The one sure way to convince a climate denier

Back in 2007, South Carolina Congressman Bob Inglis rebelled against the Republican party and his conservative state: He told the world that climate change was real, that it was caused by humans, and that his party would “get hammered” if they didn’t step up and do something about it. Then, unlike other Republicans who gave the issue lip service at the time, he actually tried.

Why would a dyed-in-the-wool Republican take such a strong stance? Inglis’s son said he’d vote against him if he didn’t.

Apparently, his son’s vote wasn’t the one he should’ve been worried about: Inglis lost his seat in Congress three years later to a guy who famously declared that “global warming has not been proven to the satisfaction of the constituents I seek to serve.” But the story is a good illustration of the potential that young people have to sway their parents’ opinions.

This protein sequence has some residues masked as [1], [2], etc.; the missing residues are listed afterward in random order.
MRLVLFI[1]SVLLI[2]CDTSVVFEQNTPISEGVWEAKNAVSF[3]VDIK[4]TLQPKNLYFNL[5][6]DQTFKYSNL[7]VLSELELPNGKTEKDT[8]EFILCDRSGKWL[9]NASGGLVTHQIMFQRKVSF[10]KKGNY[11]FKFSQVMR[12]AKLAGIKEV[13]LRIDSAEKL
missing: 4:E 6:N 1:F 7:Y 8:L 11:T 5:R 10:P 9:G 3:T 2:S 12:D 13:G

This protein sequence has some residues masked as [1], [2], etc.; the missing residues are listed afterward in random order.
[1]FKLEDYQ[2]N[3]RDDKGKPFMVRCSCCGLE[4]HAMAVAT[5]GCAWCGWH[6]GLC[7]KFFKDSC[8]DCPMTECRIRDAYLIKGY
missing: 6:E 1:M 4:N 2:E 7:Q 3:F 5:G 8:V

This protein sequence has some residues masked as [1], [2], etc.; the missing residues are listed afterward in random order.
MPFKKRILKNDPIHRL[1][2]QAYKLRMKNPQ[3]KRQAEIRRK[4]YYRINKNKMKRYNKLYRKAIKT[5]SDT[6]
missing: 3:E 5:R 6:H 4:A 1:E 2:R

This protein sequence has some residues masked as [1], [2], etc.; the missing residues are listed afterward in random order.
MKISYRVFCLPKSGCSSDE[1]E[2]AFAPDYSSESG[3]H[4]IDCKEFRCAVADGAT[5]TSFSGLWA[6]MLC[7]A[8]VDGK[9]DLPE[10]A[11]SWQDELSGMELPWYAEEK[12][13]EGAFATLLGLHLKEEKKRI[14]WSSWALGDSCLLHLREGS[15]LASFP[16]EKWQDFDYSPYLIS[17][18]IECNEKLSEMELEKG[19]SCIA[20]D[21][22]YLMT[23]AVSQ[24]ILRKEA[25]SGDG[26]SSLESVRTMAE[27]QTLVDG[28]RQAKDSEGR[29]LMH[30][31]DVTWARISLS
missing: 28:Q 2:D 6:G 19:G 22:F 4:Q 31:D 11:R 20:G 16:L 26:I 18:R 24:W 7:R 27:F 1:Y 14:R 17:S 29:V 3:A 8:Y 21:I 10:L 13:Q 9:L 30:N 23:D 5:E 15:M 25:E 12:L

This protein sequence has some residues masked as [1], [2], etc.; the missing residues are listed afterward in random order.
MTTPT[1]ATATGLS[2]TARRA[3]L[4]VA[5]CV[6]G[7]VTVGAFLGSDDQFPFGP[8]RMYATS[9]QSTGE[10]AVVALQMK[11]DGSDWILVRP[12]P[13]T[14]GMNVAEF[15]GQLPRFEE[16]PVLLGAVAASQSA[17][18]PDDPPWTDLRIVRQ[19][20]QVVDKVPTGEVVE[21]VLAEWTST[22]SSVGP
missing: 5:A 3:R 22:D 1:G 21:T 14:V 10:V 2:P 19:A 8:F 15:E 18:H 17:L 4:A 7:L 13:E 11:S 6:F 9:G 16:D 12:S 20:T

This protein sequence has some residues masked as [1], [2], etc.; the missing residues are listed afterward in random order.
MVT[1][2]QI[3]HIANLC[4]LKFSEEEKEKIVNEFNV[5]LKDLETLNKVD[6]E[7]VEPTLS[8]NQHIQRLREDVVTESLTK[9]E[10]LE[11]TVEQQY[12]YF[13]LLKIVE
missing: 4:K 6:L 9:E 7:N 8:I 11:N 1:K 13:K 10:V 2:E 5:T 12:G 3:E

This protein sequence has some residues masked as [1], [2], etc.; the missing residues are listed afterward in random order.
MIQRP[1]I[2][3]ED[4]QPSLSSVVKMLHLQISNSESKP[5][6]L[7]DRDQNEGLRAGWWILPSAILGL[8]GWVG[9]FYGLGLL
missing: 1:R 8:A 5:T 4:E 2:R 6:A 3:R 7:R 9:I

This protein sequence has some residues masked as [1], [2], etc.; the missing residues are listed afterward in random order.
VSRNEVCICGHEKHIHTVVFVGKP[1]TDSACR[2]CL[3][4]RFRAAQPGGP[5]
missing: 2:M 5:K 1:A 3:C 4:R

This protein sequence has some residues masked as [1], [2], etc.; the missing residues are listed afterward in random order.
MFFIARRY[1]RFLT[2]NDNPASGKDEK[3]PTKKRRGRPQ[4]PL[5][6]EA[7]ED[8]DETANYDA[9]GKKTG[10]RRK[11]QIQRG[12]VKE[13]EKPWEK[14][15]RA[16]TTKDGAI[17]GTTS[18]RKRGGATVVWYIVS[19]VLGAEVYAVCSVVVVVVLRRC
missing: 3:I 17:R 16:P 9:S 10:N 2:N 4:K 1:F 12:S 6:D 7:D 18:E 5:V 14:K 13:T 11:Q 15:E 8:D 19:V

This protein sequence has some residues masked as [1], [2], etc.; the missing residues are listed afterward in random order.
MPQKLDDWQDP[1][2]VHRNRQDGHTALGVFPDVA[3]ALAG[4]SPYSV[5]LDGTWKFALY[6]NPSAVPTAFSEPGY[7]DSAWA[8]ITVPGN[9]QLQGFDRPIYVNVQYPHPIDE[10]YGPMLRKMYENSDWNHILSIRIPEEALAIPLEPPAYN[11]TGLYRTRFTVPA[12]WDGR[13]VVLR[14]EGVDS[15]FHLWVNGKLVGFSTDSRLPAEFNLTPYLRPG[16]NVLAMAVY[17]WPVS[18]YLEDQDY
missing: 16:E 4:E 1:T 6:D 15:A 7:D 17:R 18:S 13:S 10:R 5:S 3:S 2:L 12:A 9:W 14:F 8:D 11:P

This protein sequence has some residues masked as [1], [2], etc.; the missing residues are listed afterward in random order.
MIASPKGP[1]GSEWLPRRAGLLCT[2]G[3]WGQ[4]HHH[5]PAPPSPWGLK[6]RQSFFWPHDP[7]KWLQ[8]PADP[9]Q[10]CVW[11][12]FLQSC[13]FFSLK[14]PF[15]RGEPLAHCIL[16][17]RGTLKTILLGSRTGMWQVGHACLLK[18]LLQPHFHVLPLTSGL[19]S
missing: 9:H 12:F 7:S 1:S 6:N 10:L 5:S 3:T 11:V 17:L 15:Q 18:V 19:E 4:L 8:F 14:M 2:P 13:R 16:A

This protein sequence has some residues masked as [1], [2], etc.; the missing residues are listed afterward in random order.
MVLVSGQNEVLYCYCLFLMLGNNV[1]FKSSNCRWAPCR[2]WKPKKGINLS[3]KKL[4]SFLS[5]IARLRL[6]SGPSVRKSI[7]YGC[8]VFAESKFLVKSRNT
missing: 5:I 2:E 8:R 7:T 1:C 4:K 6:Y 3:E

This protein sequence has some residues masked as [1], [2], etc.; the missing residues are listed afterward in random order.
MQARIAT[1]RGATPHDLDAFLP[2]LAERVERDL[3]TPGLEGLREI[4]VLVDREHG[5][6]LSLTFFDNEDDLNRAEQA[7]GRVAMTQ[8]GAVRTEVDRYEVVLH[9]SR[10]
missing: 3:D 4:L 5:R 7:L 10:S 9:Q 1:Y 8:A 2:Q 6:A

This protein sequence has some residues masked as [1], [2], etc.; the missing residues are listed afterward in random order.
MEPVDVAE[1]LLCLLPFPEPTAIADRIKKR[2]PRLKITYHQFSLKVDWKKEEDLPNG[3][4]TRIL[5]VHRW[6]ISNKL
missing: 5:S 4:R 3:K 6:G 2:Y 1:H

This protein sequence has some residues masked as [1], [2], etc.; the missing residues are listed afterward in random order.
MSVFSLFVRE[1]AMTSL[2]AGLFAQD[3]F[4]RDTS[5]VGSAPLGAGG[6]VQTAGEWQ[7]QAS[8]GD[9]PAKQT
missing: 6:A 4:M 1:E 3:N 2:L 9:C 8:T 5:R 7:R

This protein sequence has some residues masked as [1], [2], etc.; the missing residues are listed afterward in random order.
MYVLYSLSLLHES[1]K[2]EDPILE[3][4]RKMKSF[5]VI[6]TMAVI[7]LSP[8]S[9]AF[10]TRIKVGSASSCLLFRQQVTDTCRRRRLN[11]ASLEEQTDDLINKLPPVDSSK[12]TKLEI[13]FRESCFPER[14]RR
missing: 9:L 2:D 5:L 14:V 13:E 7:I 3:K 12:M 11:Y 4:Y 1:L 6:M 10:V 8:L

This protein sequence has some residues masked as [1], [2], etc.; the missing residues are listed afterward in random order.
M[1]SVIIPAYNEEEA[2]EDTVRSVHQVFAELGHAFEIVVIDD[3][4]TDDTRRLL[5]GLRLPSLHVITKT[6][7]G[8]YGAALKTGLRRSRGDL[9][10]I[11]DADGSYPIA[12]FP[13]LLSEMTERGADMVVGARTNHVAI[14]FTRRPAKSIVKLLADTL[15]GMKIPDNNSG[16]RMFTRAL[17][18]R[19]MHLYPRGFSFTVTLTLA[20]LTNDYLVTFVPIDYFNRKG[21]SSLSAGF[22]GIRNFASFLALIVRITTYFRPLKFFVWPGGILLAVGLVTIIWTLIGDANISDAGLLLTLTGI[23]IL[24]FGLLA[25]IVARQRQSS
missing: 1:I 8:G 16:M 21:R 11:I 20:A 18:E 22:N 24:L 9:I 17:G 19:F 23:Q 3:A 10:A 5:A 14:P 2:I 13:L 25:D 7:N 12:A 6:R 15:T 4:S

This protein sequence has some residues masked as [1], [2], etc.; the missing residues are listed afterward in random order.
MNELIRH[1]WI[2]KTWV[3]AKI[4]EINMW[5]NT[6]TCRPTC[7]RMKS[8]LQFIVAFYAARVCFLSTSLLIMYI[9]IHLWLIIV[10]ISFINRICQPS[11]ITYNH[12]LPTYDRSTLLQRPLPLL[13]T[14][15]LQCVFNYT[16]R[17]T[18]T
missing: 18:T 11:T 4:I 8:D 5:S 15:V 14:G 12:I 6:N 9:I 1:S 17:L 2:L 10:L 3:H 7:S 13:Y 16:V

It’s a power that has come into play a lot lately: Pushed by dire circumstances to explore tactics beyond the eye roll, middle and high school students are leading the charge on just about everything, from climate justice, to gun control, to criminal justice reform.

And, it turns out, that cliché about learning more from your kids than they’ll ever learn from you has some scientific backing: To paraphrase researchers at North Carolina State University, kids are damn good at changing their climate skeptic parents’ minds — and climate educators who work with these kids every day have some pretty compelling info about why that might be.

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